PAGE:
How ‘The Invisible Man’ Writer/Director Leigh Whannell Made Up a Pitch On the Spot and Got the Job
Leigh Whannell has written three intricately plotted out Saw movies and spent lots of time developing the Insidious movies and crafting the world of Upgrade. His new movie, the update of The Invisible Man, just came to him on the spot. He literally just made it up in a meeting and that’s the movie he made.
In the modern day Invisible Man, Elisabeth Moss plays Cecilia, a woman who escaped her abusive boyfriend Adrian (Oliver Jackson-Cohen). Adrian is an optics scientist, so he develops a technology for invisibility and uses it to torment her. Whannell spoke at a Q&A following a screening of The Invisible Man and explained how he made up the story on the spot. The Invisible Man is now playing.
Leigh Whannell never wanted to make ‘The Invisible Man’
The Invisible Man is Whannell’s first remake. Saw, Insidious, Upgrade, The Mule, Cooties and Dead Silence were all originals. He ended up making sequels to Saw and Insidious but never adapted another franchise before, although The Mule was based on some true stories.
“It wasn’t something I was pursuing,” Whannell said. “I know of The Invisible Man obviously. As a horror fan, I respect his place in the history of horror along with Dracula and all these older characters that have been around for so long. But I wasn’t pursuing it. I didn’t march into someone’s office and be like, ‘The Invisible Man!’”
Universal and Blumhouse roped Leigh Whannell into ‘The Invisible Man’
Whannell made Insidious for Blumhouse and Universal released the fourth film in the series, as well as Whannell’s earlier Dead Silence. After he’d finished Upgrade, they asked Whannell for a meeting. He didn’t know it was about The Invisible Man.
“It was something that was suggested to me,” Whannell said. “The title was brought up. I actually went to a meeting right after I finished Upgrade with some of the Blumhouse execs and some of the Universal execs. I thought they were going to talk about how great Upgrade was for a while. They spent about 10 seconds talking about Upgrade and then they mentioned this.”
Leigh Whannell spitballed this ‘Invisible Man’ pitch
Whannell likened pitching The Invisible Man to the classic slacker comedy Office Space.
“Someone in the room just said, ‘What would you do with The Invisible Man?’” Whannell said. “It’s kind of that thing like remember in Office Space where they bring in Ron Livingston and they’re like, ‘What do you do at this company?’ And he’s like, ‘Nothing.’ And they’re like, ‘That’s the kind of attitude we need around here.’ And he just keeps getting promoted. It was like that.”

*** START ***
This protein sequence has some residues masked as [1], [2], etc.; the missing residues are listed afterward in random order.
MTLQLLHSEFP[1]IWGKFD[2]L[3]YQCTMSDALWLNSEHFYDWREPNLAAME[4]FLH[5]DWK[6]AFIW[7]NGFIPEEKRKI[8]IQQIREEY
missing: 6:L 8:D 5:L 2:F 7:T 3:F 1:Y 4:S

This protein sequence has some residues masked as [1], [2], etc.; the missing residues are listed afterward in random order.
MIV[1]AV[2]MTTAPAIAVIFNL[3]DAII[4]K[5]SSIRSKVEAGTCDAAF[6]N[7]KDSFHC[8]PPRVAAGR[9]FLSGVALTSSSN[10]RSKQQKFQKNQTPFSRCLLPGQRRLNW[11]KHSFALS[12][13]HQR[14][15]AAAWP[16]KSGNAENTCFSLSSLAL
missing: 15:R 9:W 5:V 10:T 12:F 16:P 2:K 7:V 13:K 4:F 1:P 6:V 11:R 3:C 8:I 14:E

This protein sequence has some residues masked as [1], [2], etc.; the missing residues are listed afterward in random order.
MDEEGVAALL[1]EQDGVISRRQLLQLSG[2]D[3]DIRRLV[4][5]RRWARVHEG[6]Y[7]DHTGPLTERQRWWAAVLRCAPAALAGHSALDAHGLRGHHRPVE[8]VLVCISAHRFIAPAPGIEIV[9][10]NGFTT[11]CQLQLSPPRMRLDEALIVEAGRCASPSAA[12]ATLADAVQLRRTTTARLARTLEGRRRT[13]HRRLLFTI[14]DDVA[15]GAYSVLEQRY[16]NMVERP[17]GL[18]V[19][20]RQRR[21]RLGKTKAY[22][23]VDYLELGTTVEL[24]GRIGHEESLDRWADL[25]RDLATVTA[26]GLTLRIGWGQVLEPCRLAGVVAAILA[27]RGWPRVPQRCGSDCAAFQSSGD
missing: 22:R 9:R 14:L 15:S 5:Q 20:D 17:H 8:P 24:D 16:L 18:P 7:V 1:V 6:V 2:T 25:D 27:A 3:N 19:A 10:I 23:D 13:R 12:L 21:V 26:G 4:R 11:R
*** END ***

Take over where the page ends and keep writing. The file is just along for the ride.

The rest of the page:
Being indifferent ended up helping Whannell craft a green light pitch.
“Because I didn’t care, there was no intention or ‘let me get this job,’” Whannell continued. “I was just like, ‘I don’t know, I guess I would tell the story from the point of view of a victim, like a woman escaping a relationship. He comes after her and maybe fakes his suicide.’ They were like, ‘This is a great take.’ Then I had a job and my agent was calling me saying, ‘They love your take on The Invisible Man.’ Before I knew it I was writing the film.”
Leigh Whannell was inspired to make it scary again
Perhaps Whannell wasn’t looking for a job adapting The Invisible Man, but when they asked him, he immediately honed in on an idea. The Universal Monsters stable includes Dracula, Frankenstein, The Wolf Man and The Mummy. Now animated shows like Monster High adapt those characters for children.
“My daughter watches animated movies with these animated characters in them,” Whannell said. “That’s how safe they’ve become. My thought was can we drag it kicking and screaming into our era and make it scary in the way the originals were. I could immediately see an opportunity to modernize it, just when someone mentioned that title to me and kind of put me on the spot.”
That said, Whannell came up with a great pitch for Dracula as a rom-com.
“You could plug Dracula into anything,” Whannell said. “He’s so ubiquitous, he’s such a part of culture and he’s got such a cultural footprint that you could do a romantic comedy and just be like it’s Dracula on tinder. Can’t you just see Kate Hudson being like, ‘Why doesn’t he want to go on any dates during the day? I love this guy but he’s so weird.’ It’s this whole thing.”